PDF Version: Eighty Percent Of Success Is Showing Up: Or “How A Pro Se Farmer Won A Default Against The United States In His Suit To Invalidate The Permit For Half Of Keystone Xl (& Why It Probably Won’t Last)”
Case commented on: Bishop v Bostick, 9:13-cv-00082, (E.D. Tex, Nov. 6, 2013).
On April 25, Michael Bishop, a farmer acting pro se, filed a lawsuit in the U.S. District Court for the Eastern District of Texas to revoke TransCanada’s permit to construct the southern half of the Keystone XL project. This part of the project, known as the “Gulf Coast Project” or “Phase III”, travels from Cushing, Oklahoma to the Gulf Coast. Bishop sued the Army Corps of Engineers and its Commanding General, Thomas Bostick, because the Army Corps issued the permit to TransCanada. The complaint that Bishop filed asked the court to order the Army Corps to revoke Keystone’s permit. Bishop then served this complaint on the Army Corps of Engineers, its officers, and the Attorney General of the United States.
Now, you might not like the chances of a pro se farmer aligned against the U.S. Attorney General, the Army Corps of Engineers, and TransCanada. But as Sheriff Bell would say: “even in the contest between man and steer the issue is not certain.” And, as it turns out, no one showed up to contest the lawsuit. Even though the permit at issue belonged to TransCanada, it was not a defendant, so it was not served. It was up to the government, and the government did not show up. As a result, on Wednesday November 6, the clerk entered a default against the Army Corps and its officers.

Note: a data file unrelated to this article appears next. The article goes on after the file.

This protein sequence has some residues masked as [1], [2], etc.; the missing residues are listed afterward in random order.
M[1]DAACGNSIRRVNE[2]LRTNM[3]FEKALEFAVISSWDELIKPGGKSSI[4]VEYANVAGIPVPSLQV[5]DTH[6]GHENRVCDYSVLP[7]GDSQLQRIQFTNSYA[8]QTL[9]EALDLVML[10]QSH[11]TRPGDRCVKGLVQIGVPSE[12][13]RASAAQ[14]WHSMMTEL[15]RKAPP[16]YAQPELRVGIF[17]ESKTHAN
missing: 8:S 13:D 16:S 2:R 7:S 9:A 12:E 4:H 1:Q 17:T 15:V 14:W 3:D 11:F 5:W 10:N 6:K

Mr. Bishop had won, and national news stories trumpeted his victory–e.g. Bloomberg “Texas Farmer Wins Entry of Default in Keystone Lawsuit”. He told Bloomberg, “Tomorrow I’m going to ask the judge for everything I had in my original petition. I’m going to ask him to revoke the permit and effectively shut this pipeline down until they comply with the law.”
The victory will likely prove short-lived, however. On Thursday, the U.S. Attorney’s office for the Eastern District of Texas filed an emergency motion to vacate the clerk’s entry of default. Although acknowledging that the AG, Army Corps, and officers had been served, the government pointed out that the U.S. Attorney’s office had not been served, a requirement under Federal Rule of Civil Procedure 4(i). As a result, the government also suggested that the complaint itself should be dismissed “due to failure of service.”
In the end, it seems unlikely that a lawsuit of this importance will end in a default. But it’s an important reminder of three things: 1) the myriad legal venues and strategies available to environmental plaintiffs looking to slow the flow of oil, 2) the difficulty of keeping track of the variety of resulting lawsuits, and 3) the importance of showing up.
This post originally appeared on James Coleman’s blog Energy Law Prof.
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